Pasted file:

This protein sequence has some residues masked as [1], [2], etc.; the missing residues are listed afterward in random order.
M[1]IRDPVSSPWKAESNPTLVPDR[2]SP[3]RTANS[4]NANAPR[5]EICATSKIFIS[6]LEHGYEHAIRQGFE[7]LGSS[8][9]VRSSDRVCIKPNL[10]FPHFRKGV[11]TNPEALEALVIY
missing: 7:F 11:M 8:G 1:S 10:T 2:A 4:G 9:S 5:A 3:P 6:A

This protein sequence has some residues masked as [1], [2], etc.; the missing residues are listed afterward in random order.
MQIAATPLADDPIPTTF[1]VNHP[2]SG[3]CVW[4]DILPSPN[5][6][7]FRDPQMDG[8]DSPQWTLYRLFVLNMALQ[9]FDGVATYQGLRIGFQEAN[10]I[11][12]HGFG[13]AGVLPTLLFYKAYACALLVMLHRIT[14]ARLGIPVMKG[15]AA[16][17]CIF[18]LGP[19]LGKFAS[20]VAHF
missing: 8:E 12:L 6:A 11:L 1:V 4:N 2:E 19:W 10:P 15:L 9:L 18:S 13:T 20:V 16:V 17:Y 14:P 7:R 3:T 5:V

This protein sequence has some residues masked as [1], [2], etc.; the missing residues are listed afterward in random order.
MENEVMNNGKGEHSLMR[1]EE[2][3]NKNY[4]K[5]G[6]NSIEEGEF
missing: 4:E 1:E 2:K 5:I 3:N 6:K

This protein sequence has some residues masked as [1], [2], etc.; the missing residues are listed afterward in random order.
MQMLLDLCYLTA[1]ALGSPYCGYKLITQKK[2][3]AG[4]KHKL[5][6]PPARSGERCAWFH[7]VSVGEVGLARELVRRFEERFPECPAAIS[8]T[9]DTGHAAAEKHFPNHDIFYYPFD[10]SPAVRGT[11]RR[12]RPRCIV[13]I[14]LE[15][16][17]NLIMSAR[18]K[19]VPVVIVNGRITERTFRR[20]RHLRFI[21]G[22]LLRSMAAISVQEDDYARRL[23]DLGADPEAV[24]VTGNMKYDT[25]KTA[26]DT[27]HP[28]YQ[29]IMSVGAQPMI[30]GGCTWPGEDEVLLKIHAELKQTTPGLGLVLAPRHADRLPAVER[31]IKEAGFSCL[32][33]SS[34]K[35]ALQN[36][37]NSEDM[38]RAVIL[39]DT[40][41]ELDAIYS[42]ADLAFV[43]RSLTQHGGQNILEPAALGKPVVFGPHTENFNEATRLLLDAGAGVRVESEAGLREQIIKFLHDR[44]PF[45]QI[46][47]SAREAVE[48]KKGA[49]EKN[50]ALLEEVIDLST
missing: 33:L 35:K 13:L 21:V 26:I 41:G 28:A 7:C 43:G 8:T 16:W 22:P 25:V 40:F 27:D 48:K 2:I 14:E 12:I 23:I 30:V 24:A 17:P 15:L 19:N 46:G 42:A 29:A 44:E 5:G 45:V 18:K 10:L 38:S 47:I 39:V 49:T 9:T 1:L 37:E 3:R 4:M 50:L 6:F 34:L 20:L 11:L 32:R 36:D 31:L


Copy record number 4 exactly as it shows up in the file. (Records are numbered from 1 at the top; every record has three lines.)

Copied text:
This protein sequence has some residues masked as [1], [2], etc.; the missing residues are listed afterward in random order.
MQMLLDLCYLTA[1]ALGSPYCGYKLITQKK[2][3]AG[4]KHKL[5][6]PPARSGERCAWFH[7]VSVGEVGLARELVRRFEERFPECPAAIS[8]T[9]DTGHAAAEKHFPNHDIFYYPFD[10]SPAVRGT[11]RR[12]RPRCIV[13]I[14]LE[15][16][17]NLIMSAR[18]K[19]VPVVIVNGRITERTFRR[20]RHLRFI[21]G[22]LLRSMAAISVQEDDYARRL[23]DLGADPEAV[24]VTGNMKYDT[25]KTA[26]DT[27]HP[28]YQ[29]IMSVGAQPMI[30]GGCTWPGEDEVLLKIHAELKQTTPGLGLVLAPRHADRLPAVER[31]IKEAGFSCL[32][33]SS[34]K[35]ALQN[36][37]NSEDM[38]RAVIL[39]DT[40][41]ELDAIYS[42]ADLAFV[43]RSLTQHGGQNILEPAALGKPVVFGPHTENFNEATRLLLDAGAGVRVESEAGLREQIIKFLHDR[44]PF[45]QI[46][47]SAREAVE[48]KKGA[49]EKN[50]ALLEEVIDLST
missing: 33:L 35:K 13:L 21:V 26:I 41:G 28:A 7:C 43:G 8:T 16:W 22:P 25:V 40:F 27:D 48:K 2:I 14:E 12:I 23:I 30:V 24:A 17:P 15:L 19:N 46:G 42:A 29:A 44:E 5:G 45:V 18:K 10:L 38:S 47:I 39:V 49:T 9:T 1:L 37:E 3:R 4:M 50:L 6:F 34:L 20:L 11:L 32:R 36:D 31:L